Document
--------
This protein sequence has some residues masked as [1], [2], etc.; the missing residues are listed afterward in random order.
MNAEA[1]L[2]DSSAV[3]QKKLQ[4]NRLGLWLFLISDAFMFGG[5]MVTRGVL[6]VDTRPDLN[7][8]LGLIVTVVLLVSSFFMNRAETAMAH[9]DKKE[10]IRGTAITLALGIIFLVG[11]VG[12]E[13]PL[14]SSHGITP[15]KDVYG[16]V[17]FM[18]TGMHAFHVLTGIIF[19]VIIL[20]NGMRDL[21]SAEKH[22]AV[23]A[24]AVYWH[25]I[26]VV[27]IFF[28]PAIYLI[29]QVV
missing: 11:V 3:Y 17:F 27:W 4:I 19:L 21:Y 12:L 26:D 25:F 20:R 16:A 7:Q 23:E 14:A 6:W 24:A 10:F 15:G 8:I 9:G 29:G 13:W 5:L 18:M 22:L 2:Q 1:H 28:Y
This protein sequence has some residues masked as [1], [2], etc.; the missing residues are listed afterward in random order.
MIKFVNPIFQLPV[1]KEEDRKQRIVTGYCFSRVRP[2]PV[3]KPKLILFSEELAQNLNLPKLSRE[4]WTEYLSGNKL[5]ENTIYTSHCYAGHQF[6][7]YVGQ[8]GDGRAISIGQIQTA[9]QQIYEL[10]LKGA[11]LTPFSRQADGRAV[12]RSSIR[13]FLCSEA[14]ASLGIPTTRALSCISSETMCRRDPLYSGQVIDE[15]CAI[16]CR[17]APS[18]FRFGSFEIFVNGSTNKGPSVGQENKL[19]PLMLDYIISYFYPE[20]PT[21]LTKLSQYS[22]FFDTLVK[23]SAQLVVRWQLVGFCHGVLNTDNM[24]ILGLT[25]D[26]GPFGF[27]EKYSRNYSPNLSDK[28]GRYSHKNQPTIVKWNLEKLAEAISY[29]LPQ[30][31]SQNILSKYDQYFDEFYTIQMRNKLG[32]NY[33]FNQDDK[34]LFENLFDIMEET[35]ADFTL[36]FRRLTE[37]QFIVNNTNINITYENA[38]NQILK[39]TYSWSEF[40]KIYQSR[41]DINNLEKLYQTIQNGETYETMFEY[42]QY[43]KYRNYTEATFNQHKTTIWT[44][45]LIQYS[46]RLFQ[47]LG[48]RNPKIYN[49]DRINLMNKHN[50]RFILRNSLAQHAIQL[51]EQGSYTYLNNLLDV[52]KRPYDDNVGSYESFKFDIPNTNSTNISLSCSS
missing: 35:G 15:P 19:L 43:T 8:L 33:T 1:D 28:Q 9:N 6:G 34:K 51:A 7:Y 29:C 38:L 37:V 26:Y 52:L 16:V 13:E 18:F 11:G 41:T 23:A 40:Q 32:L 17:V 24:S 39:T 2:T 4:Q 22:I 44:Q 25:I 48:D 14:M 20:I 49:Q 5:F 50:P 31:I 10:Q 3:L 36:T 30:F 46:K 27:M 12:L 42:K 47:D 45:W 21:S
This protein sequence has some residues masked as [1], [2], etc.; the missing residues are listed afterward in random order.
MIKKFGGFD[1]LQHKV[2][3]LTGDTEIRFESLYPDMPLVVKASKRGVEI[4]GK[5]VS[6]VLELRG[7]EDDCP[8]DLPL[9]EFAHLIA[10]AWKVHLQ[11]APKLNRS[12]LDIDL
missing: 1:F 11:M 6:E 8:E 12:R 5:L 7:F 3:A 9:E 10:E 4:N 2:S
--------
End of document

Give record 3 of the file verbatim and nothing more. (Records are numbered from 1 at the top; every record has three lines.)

This protein sequence has some residues masked as [1], [2], etc.; the missing residues are listed afterward in random order.
MIKKFGGFD[1]LQHKV[2][3]LTGDTEIRFESLYPDMPLVVKASKRGVEI[4]GK[5]VS[6]VLELRG[7]EDDCP[8]DLPL[9]EFAHLIA[10]AWKVHLQ[11]APKLNRS[12]LDIDL
missing: 1:F 11:M 6:E 8:E 12:R 5:L 7:F 3:A 9:E 10:E 4:N 2:S